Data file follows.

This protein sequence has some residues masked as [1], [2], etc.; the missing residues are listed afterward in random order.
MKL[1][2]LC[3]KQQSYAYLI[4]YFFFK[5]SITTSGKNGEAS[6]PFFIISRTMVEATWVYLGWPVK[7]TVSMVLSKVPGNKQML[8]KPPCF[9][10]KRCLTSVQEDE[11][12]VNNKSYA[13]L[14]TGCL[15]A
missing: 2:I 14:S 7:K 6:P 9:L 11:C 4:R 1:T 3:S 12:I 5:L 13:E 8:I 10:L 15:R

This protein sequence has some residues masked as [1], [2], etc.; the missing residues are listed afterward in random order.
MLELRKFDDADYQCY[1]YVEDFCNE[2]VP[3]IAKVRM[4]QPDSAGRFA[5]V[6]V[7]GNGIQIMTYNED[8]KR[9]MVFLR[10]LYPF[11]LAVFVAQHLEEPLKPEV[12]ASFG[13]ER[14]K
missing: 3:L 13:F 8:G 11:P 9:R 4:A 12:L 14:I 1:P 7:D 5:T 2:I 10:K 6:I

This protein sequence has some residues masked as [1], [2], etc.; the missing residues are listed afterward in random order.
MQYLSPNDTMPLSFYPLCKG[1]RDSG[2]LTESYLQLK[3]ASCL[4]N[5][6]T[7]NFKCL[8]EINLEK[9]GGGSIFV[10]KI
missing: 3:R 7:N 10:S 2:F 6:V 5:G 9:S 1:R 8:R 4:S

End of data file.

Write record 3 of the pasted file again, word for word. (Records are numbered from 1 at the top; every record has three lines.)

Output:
This protein sequence has some residues masked as [1], [2], etc.; the missing residues are listed afterward in random order.
MQYLSPNDTMPLSFYPLCKG[1]RDSG[2]LTESYLQLK[3]ASCL[4]N[5][6]T[7]NFKCL[8]EINLEK[9]GGGSIFV[10]KI
missing: 3:R 7:N 10:S 2:F 6:V 5:G 9:S 1:R 8:R 4:S